This application is a continuation-in-part of U.S. application Ser. No. 564,707, filed Dec. 23, 1983 now abandoned.

This invention relates to the production of furnace blacks having many important applications. These include use as fillers, pigments, and reinforcing agents in rubber and in plastics. In general, the furnace process for preparing carbon blacks involves a cracking and/or incomplete combustion of a hydrocarbon feedstock such as natural gas or cycle stock in an enclosed conversion zone at temperatures above 1256 K. (1800 F.) to produce carbon black. The carbon black entrained in the gases emanating from the conversion zone is then cooled and collected by any suitable means commonly used in the industry. It is also desirable to produce furnace blacks of similar properties capable of imparting improved hysteretic properties to rubber formulations. Moreover, in certain instances, it is very beneficial to have a method for regulating or controlling the tinting strength of carbon blacks.

Accordingly, the primary object of this invention is to provide a novel and improved process for preparing carbon blacks wherein the tinting strength of the carbon blacks is controlled.

A further object of this invention is to provide an improved process for preparing carbon blacks having lower tinting strengths.

Other and different objects, advantages and features of the present invention will become apparent to those skilled in the art upon consideration of the following detailed description and claims.

In accordance with this invention, it has been found that the above and still further objects are achieved by modifying a modular or staged process for producing carbon black of the type disclosed and claimed in U.S. Pat. No. Reissue 28,974. The staged process consists of an initially prepared primary (first-stage) combustion zone wherein a stream of hot gaseous combustion products is formed; a second or transition zone wherein a liquid hydrocarbon feedstock in the form of solid streams (coherent jets) is injected substantially transversely from the outer or inner periphery of the combustion gas stream into the pre-formed stream of hot gases; and a third zone (the reaction zone) wherein the carbon black formation occurs prior to termination of the reaction by quenching.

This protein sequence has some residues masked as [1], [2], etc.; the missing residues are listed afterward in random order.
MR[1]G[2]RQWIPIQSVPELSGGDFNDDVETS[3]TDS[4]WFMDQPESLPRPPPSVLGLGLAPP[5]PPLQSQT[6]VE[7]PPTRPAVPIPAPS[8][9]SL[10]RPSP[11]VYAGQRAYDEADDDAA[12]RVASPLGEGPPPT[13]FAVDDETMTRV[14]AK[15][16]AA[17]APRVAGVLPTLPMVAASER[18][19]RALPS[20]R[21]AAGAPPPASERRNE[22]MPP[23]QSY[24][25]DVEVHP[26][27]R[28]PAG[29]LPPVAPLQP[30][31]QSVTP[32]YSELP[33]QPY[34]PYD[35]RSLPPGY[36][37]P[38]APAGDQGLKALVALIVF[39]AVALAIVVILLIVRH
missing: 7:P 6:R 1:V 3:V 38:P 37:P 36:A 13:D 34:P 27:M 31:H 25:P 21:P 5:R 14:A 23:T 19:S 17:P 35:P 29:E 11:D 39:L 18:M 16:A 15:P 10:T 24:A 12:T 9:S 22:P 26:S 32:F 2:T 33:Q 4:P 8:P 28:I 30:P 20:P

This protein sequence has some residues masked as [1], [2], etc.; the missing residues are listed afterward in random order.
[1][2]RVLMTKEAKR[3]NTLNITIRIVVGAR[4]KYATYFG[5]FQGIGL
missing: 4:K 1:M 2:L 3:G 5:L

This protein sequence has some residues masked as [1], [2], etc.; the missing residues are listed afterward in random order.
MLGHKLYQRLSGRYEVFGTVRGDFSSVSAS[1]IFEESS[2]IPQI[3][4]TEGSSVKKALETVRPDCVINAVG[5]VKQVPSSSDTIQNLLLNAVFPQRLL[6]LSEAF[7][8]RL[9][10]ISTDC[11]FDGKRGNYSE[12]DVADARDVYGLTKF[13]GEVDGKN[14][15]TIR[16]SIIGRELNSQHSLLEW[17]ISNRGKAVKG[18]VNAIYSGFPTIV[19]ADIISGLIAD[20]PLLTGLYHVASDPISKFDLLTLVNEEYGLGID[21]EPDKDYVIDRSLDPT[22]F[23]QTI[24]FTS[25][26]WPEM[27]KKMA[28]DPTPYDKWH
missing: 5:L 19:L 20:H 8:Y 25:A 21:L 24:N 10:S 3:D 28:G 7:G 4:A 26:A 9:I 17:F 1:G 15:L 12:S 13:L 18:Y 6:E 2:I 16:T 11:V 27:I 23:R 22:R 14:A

In processes of the aforementioned type where feedstock is injected from the outer periphery of the combustion gas stream, there is a possibility for combustion gases to pass through the system without having been utilized. This will occur, for example, when the hydrocarbon feedstock does not completely fill the area through which the combustion gases are flowing, thereby permitting unused heat in the form of combustion gases to escape. There is a greater tendency for this to occur as the size of the reactor is increased. To prevent this uneconomic loss of combustion gases, it is disclosed in U.S. Pat. No. 3,922,335 to inject additional feedstock into the interior region of the combustion gas stream where the feedstock injected from the outer periphery of the transition zone would not reach. The patent describes the use of a suitable device such as a probe, through which the additional liquid hydrocarbon feedstock would be injected into the core of the combustion gas stream in a substantially transverse manner, and in a direction from the center or core of the combustion gas stream outwardly toward the walls of the reactor. By so doing, it is shown that the combustion gases will be thoroughly utilized for the intended purposes of shearing, atomizing, and dispersing the oil droplets. The injection of feedstock into the interior region of the combustion gas stream occurs in the same plane as that from which the feedstock is injected from the outer periphery of the transition zone toward the interior of the combustion gas stream. The process described in U.S. Pat. No. 3,922,335 is shown to provide exceptionally high throughput and high yields, and to have the ability to produce high quality carbon blacks.

There are instances, however, where it is desired to produce carbon blacks in a manner similar to the above process but to produce blacks having different properties. In particular, it may be desirable to produce carbon blacks having good hysteretic properties and a lower-than-normal tinting strength. The modification of the present modular or staged process which makes possible the preparation of the blacks having improved hysteresis and controlled tinting strength involves injecting a portion of the liquid hydrocarbon feedstock substantially radially, in the form of solid streams, into the combustion gas stream from the periphery thereof at a location where the combustion gas stream has not attained maximum velocity, i.e., prior to approximately the mid-point of the transition zone. The feedstock is injected through unobstructed orifices from the outer or inner periphery of the combustion gas stream substantially radially into the lower velocity stream. It is preferred, however, to inject the feedstock into the lower velocity combustion gas stream from the inner periphery radially outwardly into the combustion gas stream. In the present staged process, maximum velocity of the combustion gas stream is reached at approximately the mid-point of the transition zone. Thus, for example, when the injection is being made through a probe, the modification can be carried out by inserting the probe into the first or primary combustion zone so that the feedstock enters a combustion gas stream having a lower velocity. The actual point or plane where the feedstock is injected into the lower velocity combustion gas stream may be varied considerably depending upon the specific grade or type of carbon black desired.